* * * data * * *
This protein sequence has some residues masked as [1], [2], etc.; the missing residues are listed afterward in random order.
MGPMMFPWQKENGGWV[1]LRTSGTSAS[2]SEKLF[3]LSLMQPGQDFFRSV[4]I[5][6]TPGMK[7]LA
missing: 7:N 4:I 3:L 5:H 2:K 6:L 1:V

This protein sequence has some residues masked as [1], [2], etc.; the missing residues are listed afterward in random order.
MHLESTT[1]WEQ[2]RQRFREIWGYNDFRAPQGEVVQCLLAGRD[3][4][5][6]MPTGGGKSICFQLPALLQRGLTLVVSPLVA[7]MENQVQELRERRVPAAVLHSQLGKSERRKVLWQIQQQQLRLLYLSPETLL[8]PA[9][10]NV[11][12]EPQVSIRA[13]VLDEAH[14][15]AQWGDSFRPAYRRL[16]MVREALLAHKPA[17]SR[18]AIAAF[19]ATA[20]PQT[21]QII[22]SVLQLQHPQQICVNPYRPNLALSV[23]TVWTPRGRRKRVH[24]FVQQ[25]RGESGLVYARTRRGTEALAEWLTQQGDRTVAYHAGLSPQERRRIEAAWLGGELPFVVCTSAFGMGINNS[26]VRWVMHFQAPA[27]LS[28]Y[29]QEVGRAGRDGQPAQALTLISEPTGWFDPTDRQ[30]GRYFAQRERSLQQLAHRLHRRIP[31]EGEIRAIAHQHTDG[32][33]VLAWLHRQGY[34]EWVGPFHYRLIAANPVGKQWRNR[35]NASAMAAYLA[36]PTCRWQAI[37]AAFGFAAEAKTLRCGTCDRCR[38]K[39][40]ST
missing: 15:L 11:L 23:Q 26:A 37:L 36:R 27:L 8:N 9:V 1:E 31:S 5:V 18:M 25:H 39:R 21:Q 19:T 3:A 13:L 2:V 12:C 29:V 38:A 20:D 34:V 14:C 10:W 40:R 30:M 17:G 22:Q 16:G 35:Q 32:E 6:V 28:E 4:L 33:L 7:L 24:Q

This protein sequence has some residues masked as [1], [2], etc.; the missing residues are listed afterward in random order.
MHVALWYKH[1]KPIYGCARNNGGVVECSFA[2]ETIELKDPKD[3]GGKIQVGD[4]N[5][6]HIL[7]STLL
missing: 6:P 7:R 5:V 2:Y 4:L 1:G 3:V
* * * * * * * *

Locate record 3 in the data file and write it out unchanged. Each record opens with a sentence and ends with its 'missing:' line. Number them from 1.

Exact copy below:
This protein sequence has some residues masked as [1], [2], etc.; the missing residues are listed afterward in random order.
MHVALWYKH[1]KPIYGCARNNGGVVECSFA[2]ETIELKDPKD[3]GGKIQVGD[4]N[5][6]HIL[7]STLL
missing: 6:P 7:R 5:V 2:Y 4:L 1:G 3:V